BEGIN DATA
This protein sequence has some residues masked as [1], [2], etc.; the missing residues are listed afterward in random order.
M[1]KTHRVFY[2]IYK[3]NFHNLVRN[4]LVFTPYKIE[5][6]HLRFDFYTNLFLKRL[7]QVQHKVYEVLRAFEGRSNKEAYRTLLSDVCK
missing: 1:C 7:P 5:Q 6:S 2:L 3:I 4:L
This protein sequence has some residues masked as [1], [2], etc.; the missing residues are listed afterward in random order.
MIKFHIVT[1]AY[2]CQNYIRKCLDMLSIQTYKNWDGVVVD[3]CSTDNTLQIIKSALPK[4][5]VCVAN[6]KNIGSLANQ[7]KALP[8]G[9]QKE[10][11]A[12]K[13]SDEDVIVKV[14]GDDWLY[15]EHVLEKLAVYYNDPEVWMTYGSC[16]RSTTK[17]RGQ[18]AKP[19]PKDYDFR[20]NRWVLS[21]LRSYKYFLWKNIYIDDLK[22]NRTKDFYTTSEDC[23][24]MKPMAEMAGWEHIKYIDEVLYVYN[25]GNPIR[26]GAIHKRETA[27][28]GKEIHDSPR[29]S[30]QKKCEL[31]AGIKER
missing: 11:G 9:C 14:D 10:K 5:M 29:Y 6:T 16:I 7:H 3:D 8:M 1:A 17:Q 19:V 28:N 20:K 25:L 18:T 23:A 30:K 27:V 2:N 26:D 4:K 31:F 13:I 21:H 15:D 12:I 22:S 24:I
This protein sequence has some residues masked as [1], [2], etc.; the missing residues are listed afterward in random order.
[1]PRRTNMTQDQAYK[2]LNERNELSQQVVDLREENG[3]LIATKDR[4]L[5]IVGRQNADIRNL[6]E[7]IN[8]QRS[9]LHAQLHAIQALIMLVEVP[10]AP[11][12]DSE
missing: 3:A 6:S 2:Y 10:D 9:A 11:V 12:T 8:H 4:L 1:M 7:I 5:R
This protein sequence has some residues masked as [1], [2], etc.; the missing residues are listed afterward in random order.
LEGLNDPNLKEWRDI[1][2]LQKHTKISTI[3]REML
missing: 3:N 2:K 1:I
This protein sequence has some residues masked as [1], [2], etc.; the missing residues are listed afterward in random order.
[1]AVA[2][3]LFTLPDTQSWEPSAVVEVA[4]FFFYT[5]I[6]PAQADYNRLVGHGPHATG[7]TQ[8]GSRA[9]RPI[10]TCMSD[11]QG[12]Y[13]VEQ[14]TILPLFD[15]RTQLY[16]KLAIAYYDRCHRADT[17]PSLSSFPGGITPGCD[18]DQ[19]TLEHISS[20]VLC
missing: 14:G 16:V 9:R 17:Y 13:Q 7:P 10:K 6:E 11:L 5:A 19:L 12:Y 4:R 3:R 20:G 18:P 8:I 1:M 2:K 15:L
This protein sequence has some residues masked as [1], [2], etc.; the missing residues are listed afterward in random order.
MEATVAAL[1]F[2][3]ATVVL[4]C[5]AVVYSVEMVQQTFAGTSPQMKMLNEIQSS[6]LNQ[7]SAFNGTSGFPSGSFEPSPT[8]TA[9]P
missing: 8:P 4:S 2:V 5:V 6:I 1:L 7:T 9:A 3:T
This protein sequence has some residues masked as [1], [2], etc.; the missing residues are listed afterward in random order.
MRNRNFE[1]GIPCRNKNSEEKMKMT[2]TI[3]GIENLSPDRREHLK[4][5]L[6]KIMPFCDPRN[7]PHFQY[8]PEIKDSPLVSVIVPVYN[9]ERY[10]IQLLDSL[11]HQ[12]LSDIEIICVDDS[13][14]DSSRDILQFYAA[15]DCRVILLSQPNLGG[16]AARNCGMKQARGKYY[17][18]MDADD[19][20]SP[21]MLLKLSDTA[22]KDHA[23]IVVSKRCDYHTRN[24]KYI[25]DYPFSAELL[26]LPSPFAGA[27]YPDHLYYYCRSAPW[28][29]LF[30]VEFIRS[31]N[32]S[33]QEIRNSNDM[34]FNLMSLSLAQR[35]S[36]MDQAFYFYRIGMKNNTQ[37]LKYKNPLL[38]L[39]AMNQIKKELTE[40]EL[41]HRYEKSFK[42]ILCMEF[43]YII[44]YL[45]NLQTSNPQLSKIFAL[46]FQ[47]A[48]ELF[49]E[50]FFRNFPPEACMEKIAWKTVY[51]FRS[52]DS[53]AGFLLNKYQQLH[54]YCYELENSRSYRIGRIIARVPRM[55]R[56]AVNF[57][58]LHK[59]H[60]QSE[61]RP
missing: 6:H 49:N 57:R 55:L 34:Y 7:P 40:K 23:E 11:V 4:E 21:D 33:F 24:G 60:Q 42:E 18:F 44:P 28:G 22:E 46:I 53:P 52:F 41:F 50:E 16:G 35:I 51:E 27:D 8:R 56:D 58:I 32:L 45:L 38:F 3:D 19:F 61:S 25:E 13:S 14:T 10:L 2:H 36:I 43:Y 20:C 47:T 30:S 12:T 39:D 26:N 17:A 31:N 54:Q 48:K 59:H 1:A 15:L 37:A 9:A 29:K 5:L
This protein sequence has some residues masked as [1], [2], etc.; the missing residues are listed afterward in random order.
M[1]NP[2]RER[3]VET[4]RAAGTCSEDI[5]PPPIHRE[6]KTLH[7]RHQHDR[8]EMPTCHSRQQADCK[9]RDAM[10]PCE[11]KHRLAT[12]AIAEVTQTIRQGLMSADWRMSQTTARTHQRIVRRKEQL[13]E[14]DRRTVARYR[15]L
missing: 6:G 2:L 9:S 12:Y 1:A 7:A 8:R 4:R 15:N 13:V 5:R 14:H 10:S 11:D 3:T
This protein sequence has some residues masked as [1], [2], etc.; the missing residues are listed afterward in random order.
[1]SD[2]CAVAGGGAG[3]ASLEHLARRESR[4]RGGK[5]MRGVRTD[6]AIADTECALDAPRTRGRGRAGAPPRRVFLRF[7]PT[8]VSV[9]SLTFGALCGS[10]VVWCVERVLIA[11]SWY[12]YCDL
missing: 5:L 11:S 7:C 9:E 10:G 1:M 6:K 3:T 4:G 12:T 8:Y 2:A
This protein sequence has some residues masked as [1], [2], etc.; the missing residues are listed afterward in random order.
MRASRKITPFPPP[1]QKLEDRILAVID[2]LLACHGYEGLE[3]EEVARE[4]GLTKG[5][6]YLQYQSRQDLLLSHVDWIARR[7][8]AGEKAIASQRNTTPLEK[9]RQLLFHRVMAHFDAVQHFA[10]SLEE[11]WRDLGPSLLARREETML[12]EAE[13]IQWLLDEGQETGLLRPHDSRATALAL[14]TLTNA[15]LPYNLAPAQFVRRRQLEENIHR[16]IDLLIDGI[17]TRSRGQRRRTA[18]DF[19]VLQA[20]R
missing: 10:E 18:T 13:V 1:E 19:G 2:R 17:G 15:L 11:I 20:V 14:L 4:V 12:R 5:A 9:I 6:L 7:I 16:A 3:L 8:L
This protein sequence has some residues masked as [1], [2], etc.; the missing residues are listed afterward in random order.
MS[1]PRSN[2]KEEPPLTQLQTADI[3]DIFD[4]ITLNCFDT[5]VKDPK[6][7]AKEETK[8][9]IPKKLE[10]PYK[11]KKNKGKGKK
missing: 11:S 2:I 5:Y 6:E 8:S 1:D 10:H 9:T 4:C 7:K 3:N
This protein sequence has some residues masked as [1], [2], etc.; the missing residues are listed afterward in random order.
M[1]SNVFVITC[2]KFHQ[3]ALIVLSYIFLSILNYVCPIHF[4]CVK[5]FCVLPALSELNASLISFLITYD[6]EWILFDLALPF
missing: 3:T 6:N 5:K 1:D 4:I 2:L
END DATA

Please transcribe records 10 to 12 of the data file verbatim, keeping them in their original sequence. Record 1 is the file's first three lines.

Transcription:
This protein sequence has some residues masked as [1], [2], etc.; the missing residues are listed afterward in random order.
MRASRKITPFPPP[1]QKLEDRILAVID[2]LLACHGYEGLE[3]EEVARE[4]GLTKG[5][6]YLQYQSRQDLLLSHVDWIARR[7][8]AGEKAIASQRNTTPLEK[9]RQLLFHRVMAHFDAVQHFA[10]SLEE[11]WRDLGPSLLARREETML[12]EAE[13]IQWLLDEGQETGLLRPHDSRATALAL[14]TLTNA[15]LPYNLAPAQFVRRRQLEENIHR[16]IDLLIDGI[17]TRSRGQRRRTA[18]DF[19]VLQA[20]R
missing: 10:E 18:T 13:V 1:E 19:G 2:R 17:G 15:L 11:I 20:V 14:L 4:V 12:R 5:A 9:I 6:L 7:I 16:A 3:L 8:L
This protein sequence has some residues masked as [1], [2], etc.; the missing residues are listed afterward in random order.
MS[1]PRSN[2]KEEPPLTQLQTADI[3]DIFD[4]ITLNCFDT[5]VKDPK[6][7]AKEETK[8][9]IPKKLE[10]PYK[11]KKNKGKGKK
missing: 11:S 2:I 5:Y 6:E 8:S 1:D 10:H 9:T 4:C 7:K 3:N
This protein sequence has some residues masked as [1], [2], etc.; the missing residues are listed afterward in random order.
M[1]SNVFVITC[2]KFHQ[3]ALIVLSYIFLSILNYVCPIHF[4]CVK[5]FCVLPALSELNASLISFLITYD[6]EWILFDLALPF
missing: 3:T 6:N 5:K 1:D 4:I 2:L